Liz Truss quit her role as leader of the Conservative Party and prime minister of Britain following a tumultuous month of controversy and bitter infighting.

Truss, who was prime minister for just 44 days, replaced Boris Johnson who resigned following pressure from his own cabinet.

The spat comes amid an outpouring of criticism towards Truss over her failed economic plan, u-turns, and failure to implement pledges she had made during her leadership campaign.

Graham Brady, leader of the 1922 Committee that essentially governs the Conservative Party, said that a new British PM should be in place by Friday – with many suspecting her replacement to be recently appointed Chancellor of the Exchequer Jeremy Hunt.

Speaking outside the House of Commons, Brady said that further details of the process to replace Truss would be announced later today.


“It will be possible to conduct a ballot and conclude a leadership election by Friday, 28 October,” he said.

After a long spell of controversies from the British government over the past year, Truss’s resignation comes as a further embarrassment on the world stage, with French President Emmanuel Macron being one of the first leaders to make comment, saying that the UK needs to “find stability as soon as possible.”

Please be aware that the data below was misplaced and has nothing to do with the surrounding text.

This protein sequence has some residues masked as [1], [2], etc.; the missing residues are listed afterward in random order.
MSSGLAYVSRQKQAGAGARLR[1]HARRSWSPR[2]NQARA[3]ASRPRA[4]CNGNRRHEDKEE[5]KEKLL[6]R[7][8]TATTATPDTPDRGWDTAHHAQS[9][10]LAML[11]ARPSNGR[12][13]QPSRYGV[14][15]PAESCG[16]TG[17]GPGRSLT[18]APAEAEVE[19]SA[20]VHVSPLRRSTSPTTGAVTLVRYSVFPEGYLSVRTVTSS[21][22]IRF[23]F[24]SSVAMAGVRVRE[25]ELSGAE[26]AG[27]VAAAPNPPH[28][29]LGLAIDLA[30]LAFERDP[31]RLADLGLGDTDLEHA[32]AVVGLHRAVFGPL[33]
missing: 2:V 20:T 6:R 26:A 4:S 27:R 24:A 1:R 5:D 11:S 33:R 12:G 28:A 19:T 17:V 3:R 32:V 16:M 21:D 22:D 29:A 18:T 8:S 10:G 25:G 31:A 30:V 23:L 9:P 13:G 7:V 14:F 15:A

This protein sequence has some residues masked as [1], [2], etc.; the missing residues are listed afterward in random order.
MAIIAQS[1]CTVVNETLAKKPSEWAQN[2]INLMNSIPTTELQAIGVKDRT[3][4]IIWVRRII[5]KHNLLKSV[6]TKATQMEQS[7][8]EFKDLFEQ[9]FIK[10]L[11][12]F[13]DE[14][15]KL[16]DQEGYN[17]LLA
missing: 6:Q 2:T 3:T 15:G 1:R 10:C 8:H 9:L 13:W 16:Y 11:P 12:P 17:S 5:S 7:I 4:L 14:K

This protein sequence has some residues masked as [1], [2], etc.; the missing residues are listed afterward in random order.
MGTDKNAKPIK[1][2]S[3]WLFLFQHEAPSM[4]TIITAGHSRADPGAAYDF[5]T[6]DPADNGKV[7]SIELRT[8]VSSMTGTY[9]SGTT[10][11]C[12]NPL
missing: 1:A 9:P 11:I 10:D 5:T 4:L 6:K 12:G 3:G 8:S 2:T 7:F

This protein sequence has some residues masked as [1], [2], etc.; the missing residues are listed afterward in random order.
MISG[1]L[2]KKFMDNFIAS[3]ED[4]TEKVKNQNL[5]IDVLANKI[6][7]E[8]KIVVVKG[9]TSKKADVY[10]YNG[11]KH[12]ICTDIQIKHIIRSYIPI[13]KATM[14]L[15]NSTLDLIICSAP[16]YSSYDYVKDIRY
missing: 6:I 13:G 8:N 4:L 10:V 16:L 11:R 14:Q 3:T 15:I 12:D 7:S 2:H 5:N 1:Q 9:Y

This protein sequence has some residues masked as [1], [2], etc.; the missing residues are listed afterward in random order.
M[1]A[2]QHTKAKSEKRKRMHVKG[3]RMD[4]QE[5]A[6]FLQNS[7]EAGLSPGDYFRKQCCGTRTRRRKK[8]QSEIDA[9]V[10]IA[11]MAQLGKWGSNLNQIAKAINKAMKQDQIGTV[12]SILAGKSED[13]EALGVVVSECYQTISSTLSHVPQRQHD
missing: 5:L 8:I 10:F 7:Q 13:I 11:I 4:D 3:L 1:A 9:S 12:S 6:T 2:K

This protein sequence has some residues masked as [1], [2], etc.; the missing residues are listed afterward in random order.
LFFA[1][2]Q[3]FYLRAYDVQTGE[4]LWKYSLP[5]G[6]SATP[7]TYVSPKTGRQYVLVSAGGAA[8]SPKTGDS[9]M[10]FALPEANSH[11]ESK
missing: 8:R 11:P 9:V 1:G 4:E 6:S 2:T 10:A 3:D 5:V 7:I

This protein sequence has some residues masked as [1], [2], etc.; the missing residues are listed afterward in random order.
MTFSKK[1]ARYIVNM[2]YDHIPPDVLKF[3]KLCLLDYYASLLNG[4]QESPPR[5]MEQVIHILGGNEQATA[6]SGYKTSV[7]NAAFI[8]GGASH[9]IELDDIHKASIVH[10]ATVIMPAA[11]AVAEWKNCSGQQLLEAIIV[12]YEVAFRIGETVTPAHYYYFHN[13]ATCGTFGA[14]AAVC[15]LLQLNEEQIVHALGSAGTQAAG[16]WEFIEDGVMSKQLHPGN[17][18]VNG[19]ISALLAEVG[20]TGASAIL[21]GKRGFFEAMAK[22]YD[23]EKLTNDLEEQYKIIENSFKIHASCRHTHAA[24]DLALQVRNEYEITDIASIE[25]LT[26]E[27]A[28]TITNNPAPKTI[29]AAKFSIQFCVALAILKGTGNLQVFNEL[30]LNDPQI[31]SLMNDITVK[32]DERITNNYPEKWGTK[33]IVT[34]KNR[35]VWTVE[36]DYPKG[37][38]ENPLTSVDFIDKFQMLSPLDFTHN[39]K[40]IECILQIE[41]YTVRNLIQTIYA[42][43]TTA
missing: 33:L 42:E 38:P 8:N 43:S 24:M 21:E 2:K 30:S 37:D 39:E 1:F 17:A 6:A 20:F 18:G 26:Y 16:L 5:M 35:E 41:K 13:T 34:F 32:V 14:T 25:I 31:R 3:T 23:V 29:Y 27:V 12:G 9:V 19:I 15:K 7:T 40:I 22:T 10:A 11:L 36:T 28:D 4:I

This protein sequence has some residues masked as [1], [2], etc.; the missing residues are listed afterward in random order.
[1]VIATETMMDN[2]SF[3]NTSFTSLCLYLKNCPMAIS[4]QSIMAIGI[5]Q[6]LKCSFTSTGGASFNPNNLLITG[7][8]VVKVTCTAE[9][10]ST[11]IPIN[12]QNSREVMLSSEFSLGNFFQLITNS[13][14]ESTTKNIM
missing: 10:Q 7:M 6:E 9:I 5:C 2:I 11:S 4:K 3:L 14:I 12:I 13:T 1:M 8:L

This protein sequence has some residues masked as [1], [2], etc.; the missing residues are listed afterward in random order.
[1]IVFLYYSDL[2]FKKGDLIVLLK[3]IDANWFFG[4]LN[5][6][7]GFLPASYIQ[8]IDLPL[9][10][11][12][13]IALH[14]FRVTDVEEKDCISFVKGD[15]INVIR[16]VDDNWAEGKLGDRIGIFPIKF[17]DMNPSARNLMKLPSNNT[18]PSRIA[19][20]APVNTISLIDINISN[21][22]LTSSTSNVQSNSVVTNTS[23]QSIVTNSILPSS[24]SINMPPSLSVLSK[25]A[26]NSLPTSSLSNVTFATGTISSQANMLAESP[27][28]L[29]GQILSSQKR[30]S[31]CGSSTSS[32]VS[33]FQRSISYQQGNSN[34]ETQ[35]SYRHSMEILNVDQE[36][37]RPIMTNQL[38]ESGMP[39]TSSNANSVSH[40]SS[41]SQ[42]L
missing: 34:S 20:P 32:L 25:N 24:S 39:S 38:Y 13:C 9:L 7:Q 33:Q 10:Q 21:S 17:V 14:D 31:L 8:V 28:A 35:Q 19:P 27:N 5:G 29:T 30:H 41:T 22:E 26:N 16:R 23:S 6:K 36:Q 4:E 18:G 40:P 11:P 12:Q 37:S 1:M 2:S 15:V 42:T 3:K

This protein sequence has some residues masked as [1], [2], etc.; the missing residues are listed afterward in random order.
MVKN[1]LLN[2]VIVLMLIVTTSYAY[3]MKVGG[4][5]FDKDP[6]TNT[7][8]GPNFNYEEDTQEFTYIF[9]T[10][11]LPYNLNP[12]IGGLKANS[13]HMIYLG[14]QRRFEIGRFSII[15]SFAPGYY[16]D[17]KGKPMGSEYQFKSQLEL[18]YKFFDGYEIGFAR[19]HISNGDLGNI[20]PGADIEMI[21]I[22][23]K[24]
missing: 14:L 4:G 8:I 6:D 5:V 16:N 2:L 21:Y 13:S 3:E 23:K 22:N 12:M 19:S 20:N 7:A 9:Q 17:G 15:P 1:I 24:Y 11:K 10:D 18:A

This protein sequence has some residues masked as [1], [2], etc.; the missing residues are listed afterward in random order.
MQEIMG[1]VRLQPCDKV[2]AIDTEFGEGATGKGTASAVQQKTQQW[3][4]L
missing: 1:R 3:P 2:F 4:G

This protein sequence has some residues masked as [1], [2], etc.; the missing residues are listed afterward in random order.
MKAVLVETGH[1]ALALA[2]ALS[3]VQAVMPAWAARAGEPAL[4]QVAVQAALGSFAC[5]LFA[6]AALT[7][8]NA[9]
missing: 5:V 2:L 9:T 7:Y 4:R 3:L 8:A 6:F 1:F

“I want to say that France, as a nation and as a people who are friends of the British people, wishes above all for stability in the context that we know, which is a context of war,” Macron told the media while attending a European Union summit in Brussels.

“Personally, I am always sad to see a colleague leave, but what I want is to see this stability return as soon as possible,” he added.

Despite announcing in the House of Commons yesterday that she was “not a quitter,” Truss posted the following statement on Twitter late this afternoon:

“There will be a leadership election to be completed in the next week. This will ensure we remain on a path to deliver our fiscal plans and maintain our country’s economic stability and national security. I will remain as prime minister until a successor has been chosen.


“I recognise however that, given the situation, I cannot deliver the mandate on which I was elected by the Conservative Party. I have therefore spoken to His Majesty the King to notify him that I am resigning as leader of the Conservative Party.

“We delivered on energy bills and on cutting national insurance. We have continued to stand with Ukraine and to protect our own security. And we set out a vision for a low-tax, high-growth economy – that would take advantage of the freedoms of Brexit.”

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